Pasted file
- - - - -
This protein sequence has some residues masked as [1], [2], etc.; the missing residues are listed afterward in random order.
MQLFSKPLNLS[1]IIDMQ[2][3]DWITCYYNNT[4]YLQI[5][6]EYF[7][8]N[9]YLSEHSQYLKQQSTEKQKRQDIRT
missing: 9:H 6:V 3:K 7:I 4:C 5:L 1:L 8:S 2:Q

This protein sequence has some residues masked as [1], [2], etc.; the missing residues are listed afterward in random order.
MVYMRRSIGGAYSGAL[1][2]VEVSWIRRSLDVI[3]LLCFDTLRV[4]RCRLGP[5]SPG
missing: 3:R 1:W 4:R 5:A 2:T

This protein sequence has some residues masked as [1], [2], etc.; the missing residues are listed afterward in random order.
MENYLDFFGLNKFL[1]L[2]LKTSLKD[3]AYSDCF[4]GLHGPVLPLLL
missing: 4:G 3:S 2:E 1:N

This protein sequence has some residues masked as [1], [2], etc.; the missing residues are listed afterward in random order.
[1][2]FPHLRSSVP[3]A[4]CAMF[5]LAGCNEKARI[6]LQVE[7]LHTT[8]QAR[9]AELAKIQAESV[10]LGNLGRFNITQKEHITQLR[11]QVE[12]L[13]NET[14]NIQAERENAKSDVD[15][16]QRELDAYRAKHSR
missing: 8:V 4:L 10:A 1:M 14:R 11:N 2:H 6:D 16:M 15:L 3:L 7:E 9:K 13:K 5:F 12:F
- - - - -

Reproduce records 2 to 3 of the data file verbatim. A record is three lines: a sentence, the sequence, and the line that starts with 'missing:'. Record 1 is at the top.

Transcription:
This protein sequence has some residues masked as [1], [2], etc.; the missing residues are listed afterward in random order.
MVYMRRSIGGAYSGAL[1][2]VEVSWIRRSLDVI[3]LLCFDTLRV[4]RCRLGP[5]SPG
missing: 3:R 1:W 4:R 5:A 2:T

This protein sequence has some residues masked as [1], [2], etc.; the missing residues are listed afterward in random order.
MENYLDFFGLNKFL[1]L[2]LKTSLKD[3]AYSDCF[4]GLHGPVLPLLL
missing: 4:G 3:S 2:E 1:N